No games have been played yet, but we already have a good idea of who the winners and losers are from the NFL Draft.
Taking a look specifically at Day 2 on Friday, here are the big takeaways:
Loser: Joe Flacco
Here we go again. A year after being unseated in Baltimore by rookie Lamar Jackson, Flacco now has another rookie to contend with in Missouri product Drew Lock. Unlike Jackson, Lock profiles similar to Flacco — a big arm with the tendency to make mistakes.
President of football operations John Elway has already stated Lock will compete for the backup role behind Flacco, but plans can change if the wins don’t come. There won’t be early pressure on Lock to perform, but fans in Denver will be curious about their new rookie quarterback if Flacco doesn’t get the Broncos off to a good start.
Winner: John Elway and the Broncos
Denver dominated the early part of the second round, grabbing two potential long-term pieces on offense. First, it was Kansas State’s Dalton Risner, who is likely to start at offensive guard after starring as a tackle with the Wildcats.
But Risner was soon overshadowed by the Broncos trading up to get Lock, who Elway says was the No. 1 QB on his board going into the draft. Denver passed on Lock at picks No. 10 and No. 20 on Thursday, but didn’t balk at the chance to trade up when the opportunity presented itself Friday. Even if Lock doesn’t develop, it’s good value for the Broncos to get a potential franchise quarterback. Worst case scenario, he’s an inexpensive backup for the next few years.
This is Elway’s second chance at landing a franchise quarterback via the draft. His first was a big miss — he took Paxton Lynch in the first round in 2016. Rather than having to find a signal caller in the first round of next year’s draft, the Broncos have this need covered for the foreseeable future — and at a bargain.
Loser: Arizona GM Steve Keim
Arizona has had months to plan for Josh Rosen’s departure, and it waited until the last possible moment to get value back from last year’s No. 10 overall pick. It’s yet another indictment on general manager Steve Keim, who has made mistake after mistake since Bruce Arians left the team last January.
The Kliff Kingsbury/Tyler Murray experiment is one that could take time to develop. But with the number of errors Keim has made in recent months, will this regime be given the time it takes to overhaul a franchise? Only time will tell.
Winner: Kyler Murray
Regardless of value for the franchise, the Cardinals gave Murray the best chance to succeed on Friday night. Getting rid of Rosen means a clear QB room for Murray to walk into this offseason. It also means he’ll be able to go through preseason without the distractions that come with a major QB controversy.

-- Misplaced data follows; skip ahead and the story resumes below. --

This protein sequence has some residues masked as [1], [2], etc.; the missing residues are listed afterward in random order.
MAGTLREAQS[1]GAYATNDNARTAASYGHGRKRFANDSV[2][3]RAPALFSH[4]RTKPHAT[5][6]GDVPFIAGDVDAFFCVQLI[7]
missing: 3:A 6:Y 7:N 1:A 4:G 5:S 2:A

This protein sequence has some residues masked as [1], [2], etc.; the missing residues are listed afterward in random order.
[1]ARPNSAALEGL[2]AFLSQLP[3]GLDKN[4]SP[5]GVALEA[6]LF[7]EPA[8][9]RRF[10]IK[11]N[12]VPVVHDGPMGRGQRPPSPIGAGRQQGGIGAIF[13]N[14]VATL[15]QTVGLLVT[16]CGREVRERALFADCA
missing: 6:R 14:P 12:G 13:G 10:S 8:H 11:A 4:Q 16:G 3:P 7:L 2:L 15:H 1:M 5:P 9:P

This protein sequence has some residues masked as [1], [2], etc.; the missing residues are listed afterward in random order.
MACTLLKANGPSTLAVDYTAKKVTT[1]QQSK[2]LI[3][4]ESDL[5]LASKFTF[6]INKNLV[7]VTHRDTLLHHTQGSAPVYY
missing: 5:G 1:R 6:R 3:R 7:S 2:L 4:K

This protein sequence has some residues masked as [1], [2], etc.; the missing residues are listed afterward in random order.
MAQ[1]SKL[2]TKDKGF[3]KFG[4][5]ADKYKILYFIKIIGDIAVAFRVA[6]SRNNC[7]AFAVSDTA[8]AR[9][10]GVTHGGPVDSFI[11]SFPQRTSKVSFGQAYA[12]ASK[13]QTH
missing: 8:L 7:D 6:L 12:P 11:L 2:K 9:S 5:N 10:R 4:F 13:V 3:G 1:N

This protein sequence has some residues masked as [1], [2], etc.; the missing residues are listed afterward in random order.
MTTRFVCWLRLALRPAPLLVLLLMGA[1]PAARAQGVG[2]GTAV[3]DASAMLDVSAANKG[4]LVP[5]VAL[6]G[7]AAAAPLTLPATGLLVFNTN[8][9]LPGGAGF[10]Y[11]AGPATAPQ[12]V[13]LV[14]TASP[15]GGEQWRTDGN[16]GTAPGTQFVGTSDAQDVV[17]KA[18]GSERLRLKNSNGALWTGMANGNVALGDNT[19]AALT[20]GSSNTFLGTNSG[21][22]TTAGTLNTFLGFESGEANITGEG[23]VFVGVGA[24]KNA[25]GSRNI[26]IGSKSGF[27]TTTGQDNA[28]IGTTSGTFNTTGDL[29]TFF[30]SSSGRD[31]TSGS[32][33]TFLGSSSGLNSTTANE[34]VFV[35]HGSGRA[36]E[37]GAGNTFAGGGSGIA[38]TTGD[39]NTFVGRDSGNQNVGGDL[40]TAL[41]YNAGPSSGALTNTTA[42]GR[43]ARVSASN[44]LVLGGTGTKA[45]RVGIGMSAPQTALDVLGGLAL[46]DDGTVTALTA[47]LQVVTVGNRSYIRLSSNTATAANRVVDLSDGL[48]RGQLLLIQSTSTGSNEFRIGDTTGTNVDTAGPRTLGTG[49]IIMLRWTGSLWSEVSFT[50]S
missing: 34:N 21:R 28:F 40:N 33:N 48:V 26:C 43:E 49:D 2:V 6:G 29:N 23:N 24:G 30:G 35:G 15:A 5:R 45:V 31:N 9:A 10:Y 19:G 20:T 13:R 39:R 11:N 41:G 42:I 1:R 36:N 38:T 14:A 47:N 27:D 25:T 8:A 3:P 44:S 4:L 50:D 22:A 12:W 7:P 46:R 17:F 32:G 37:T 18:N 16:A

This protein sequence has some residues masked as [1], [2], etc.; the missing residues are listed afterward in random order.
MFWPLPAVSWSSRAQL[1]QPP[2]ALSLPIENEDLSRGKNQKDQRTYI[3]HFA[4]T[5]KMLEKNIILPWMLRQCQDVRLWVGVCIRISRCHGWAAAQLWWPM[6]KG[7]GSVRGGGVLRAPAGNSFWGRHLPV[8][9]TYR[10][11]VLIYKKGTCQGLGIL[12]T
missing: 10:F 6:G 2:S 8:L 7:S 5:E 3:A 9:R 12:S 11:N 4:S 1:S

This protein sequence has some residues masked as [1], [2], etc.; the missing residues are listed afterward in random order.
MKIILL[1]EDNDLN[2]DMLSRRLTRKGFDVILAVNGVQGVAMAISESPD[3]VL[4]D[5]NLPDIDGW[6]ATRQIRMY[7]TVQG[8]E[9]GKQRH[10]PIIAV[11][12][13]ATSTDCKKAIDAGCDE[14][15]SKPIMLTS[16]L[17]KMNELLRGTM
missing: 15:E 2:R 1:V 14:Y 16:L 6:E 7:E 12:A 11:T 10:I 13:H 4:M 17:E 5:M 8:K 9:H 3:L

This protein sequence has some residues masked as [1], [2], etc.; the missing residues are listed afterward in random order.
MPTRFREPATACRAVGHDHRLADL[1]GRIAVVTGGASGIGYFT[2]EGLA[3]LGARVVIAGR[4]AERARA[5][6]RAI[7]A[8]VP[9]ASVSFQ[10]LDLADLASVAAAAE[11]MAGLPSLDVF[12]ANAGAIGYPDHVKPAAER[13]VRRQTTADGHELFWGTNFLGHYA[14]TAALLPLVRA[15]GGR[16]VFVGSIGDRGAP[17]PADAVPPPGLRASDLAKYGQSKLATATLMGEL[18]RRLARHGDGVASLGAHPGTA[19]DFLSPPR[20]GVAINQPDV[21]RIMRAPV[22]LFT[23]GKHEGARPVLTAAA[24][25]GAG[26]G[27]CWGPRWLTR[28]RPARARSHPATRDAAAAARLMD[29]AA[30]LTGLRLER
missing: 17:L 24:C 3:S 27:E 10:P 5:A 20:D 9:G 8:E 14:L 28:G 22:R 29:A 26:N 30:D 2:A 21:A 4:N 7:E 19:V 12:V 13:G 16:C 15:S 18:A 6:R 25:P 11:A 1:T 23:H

The Cardinals also picked up some help for their new franchise quarterback. They selected UMass receiver Andy Isabella with the pick they got for Rosen — a potential day-one weapon out of the slot in Kingsbury’s offense. Arizona also bolstered a struggling defense with its first selection of the day, cornerback Byron Maxwell.
Winner: Miami Dolphins
Miami surprised some when it passed on Dwayne Haskins and Lock with the No. 13 overall pick on Thursday, but it all makes sense now. The Dolphins acquired Rosen for a late second rounder and a 2020 fifth-round selection on Thursday, which might be the cheapest cost for a potential franchise QB since the Seahawks drafted Russell Wilson in the third round in 2012.
The Dolphins now have a future at quarterback and a solid mentor in Ryan Fitzpatrick to help Rosen grow. Miami doesn’t have any external expectations for this season under first-year head coach Brian Flores. Rosen is also now free of the burden of expectations that come with being a top-10 pick — it’s now up to Murray to shoulder that load in Arizona.
Loser: New York Giants
The New York Giants were the biggest losers of the night, and it has nothing to do with who they selected on Friday. The Giants watched as two teams acquired potential franchise quarterbacks with second-round picks, just a day after they spent the No. 6 overall pick on a player they say will spend three years on the bench.
If Daniel Jones goes on to become a successful quarterback, it may not end up mattering. But at the very least, it’s a bad value proposition. Most experts had Lock rated above Jones to begin with, although Giants GM Dave Gettleman obviously disagrees. But does Gettleman think the gap is so wide between the two that he’d rather have Jones at No. 6 than Lock in the middle of the second round? It’s possible the answer is ‘yes,’ but that would be a symptom of a much larger problem within the Giants’ front office.